Feud: Bette and Joan Episode 4 Recap: “The Feud-ture Is Female”

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FEUD: Bette and Joan — “More, Or Less” — Installment 1, Episode 4 (Airs Sunday, March 26, 10:00 p.m. e/p) –Pictured: Jackie Hoffman as Mamacita. CR: Suzanne Tenner/FX

The reviews are in this week for Bette and Joan, and though the movie has wrapped, the Feud is still just getting started.

Well, Whatever Happened To Baby Jane? is over, the on-set bickering has ceased, and it’s time to unleash the ladies on the public. And unleashed they are. We enter this episode as the women prepare for their lives after Baby Jane with agent meetings and serious discussions of the future. Immediately, the women know they aren’t being taken care of: Bette’s new agent is “almost 23,” and Joan’s roomful of men tells her, with no remorse, that there haven’t been any offers.

Joan, champ that she is, does not take this news lying down. She tells her team that she did her part in getting herself back in the game, and now it’s their turn to do the work. Her agent informs her that “there’s not a lot out there for mature actresses.” Okay, sir. Bye forever. Bette’s agent then tells her that he’s heard the women have thrown their careers down the toilet with a B movie. Joan responds by promptly firing her “room full of f*cking agents,” and Bette takes out a very public personal ad in the paper for a new agent.

Ladies: 1; Dumb Man Agents: -5

Back at the studio, Bob and Pauline watch a cut of the film in preparation for the sneak preview that’s a mere few days away. Everyone is sure the movie will flop. Bob thinks it’s because primary moviegoers- young kids and teens- have no idea who these women are. Pauline assures him that even kids and teens know the women because they grew up watching them on TV.  Pauline tries to give Bob his potential next script to read, but he says he can’t even think about his next picture yet.

Later, Bob talks to his wife about the imminent release, and their money issues come up. He laments that if this film doesn’t do well, he won’t be able to get work again. She reminds him that he always gets like this before a preview so he shouldn’t worry.

Over at Joan’s, Mamacita is vacuuming in the best way anyone has ever vacuumed in history, and Pauline shows up at the door. In Joan’s absence, she tells Mamacita about the script she’d tried to give Bob. And guess what? PAULINE WROTE IT. Just for Joan. **Swoon.** She tells Mamacita that since the two of them are right-hand ladies, Mamacita is the best person to help her get to Joan. Pauline also reveals her intention to direct the film, even though there’s exactly not a precedent for female directors. Mamacita reminds Pauline that in America, there’s opportunity for women to be whatever they want, and tells her that she’ll talk to Joan.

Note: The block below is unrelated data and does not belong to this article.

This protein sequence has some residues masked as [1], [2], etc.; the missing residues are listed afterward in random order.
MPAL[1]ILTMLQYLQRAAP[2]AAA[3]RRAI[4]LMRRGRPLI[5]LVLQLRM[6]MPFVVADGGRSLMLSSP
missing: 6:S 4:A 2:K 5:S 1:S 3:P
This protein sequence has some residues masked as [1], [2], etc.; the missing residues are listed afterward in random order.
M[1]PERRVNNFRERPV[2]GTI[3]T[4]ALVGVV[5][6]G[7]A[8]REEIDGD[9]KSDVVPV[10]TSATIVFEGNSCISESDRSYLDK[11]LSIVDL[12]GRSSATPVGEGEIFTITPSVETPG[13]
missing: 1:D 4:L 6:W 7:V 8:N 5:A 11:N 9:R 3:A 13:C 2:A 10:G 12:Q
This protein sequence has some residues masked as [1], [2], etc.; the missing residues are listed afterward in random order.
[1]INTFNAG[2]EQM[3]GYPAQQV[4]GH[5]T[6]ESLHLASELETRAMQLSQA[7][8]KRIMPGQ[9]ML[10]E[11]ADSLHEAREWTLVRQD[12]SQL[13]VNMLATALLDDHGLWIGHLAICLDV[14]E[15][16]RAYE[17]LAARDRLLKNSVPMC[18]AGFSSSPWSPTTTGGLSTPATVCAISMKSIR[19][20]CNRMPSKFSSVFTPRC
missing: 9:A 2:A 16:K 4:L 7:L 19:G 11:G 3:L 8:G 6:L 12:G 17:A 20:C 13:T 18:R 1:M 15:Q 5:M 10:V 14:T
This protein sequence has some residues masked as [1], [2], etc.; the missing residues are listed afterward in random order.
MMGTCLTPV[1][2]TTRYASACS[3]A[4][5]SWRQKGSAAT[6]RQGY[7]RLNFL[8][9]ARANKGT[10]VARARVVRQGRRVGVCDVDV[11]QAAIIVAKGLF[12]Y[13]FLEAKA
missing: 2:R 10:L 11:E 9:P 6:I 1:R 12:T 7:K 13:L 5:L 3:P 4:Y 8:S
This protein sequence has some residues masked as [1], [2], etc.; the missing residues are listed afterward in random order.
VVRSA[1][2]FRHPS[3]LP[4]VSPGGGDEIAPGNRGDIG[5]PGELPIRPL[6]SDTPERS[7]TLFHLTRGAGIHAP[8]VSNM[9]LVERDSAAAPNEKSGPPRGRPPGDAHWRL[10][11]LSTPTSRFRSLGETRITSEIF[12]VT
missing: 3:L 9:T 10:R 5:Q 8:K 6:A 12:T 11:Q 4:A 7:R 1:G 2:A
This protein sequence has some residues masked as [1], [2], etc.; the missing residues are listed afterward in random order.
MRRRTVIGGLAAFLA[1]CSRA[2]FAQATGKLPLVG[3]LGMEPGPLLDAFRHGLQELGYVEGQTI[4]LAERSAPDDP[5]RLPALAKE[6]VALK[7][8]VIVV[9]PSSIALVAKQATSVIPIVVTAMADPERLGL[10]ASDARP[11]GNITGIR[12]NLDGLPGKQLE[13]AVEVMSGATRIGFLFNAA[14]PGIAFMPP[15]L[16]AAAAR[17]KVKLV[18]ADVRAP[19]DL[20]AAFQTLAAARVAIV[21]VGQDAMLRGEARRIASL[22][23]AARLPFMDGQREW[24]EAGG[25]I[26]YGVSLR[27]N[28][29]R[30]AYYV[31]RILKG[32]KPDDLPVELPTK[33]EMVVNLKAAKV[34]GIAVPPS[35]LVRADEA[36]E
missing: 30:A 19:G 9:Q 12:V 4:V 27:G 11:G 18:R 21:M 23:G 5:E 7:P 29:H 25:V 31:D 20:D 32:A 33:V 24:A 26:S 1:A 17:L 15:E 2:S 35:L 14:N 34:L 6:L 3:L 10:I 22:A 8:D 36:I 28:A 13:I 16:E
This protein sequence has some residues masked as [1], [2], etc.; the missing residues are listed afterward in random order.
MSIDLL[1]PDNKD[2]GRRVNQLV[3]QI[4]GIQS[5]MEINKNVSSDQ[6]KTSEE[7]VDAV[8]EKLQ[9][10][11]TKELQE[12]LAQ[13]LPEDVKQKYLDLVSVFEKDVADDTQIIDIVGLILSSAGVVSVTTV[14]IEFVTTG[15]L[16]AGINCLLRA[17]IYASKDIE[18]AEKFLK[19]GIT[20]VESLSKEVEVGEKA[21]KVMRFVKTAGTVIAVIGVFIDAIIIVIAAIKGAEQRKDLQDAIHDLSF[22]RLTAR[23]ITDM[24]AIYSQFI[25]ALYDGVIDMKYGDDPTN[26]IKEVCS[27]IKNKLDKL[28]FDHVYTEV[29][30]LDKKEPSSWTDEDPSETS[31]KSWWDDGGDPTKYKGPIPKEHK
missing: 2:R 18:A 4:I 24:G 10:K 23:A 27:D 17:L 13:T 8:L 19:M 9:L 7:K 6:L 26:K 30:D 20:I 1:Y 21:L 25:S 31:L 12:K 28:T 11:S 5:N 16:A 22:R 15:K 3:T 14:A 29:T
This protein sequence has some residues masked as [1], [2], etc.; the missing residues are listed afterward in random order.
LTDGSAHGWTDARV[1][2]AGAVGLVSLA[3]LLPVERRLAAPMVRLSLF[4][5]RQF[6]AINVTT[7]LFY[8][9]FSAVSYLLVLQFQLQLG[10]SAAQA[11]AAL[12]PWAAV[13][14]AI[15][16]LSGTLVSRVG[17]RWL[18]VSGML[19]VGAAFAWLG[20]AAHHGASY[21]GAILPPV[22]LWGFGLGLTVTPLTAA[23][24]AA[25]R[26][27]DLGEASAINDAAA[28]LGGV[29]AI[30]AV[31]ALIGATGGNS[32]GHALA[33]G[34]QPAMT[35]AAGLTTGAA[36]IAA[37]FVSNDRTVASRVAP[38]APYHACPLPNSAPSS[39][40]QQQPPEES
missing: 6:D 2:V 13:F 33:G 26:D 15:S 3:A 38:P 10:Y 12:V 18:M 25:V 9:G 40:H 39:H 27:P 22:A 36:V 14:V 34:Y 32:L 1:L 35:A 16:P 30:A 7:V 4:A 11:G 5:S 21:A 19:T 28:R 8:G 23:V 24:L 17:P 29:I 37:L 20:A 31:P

Joan and Mamacita go to dinner, where Joan decides she needs to tell the damn maître d’ that Bette had smelled failure and ran, and subsequently wouldn’t go to the screening (which Joan is on her way to). At dinner, Mamacita tries to convince Joan to be in Pauline’s new picture. Unsurprisingly, yet still enough to break my lil heart, Joan says that because it’s a female director, there’s no way.

It’s sneak preview time, and basically everyone everywhere is expecting the movie to entirely tank. The films screens, with Joan in the audience, and the crowd seems to be reacting in a somewhat positive way. At the end, it gets a standing ovation. Joan is thrilled. As she goes into the lobby, people start to recognize her and ask for her autograph. She is elated, asking if they had enjoyed the film, and starts to do some wonderfully endearing happy-crying as she signs.

In some other part of my wildest dreams, Bette Davis appears on a variety show singing a “Whatever Happened To Baby Jane?” song, and I shout “OH MY GOD” out loud alone in my home. Turns out, the movie is a box office smash. Girl power, am I right? Hedda and Joan discuss the film, and Hedda tells her that although Bette has the critics, Joan has the audience. Joan is upset that Bette is getting all the critical success and most of the attention in the reviews. Hedda is certain they’ll both get Oscar nominations.

Jack and Bob meet to talk about the success of the movie, and Jack thinks the Baby Jane formula will work for Bob. Bob, being somewhat sane but also a huge coward, would rather do more war pictures or westerns than work with women like Bette and Joan again. Jack tells him that he’s mostly B-list, and kinda threatens that Bob will direct the next script he gives him. Bob says he’s done with horror and with aging actresses. Jack predicts he’ll be back after his next movie bombs.

Pauline makes her way to Joan’s house to finally talk face-to-face about her script. Pauline reminds Joan that women directors are not unheard of, and Joan tells Pauline that though that might’ve been true during the silent era, money has since come along to reign supreme. At that time, studios wanted to “move women to the feminine work,” which Joan seems to agree with. She posits that women don’t have the leadership abilities or fiscal responsibility to be directors. Joan turns her down, but says it’s not because she’s a woman- it’s because she’s a nobody: “My last chance is not going to be your first.” Joan also warns her, as she leaves, not to grab for too much or else she’ll seem ungrateful.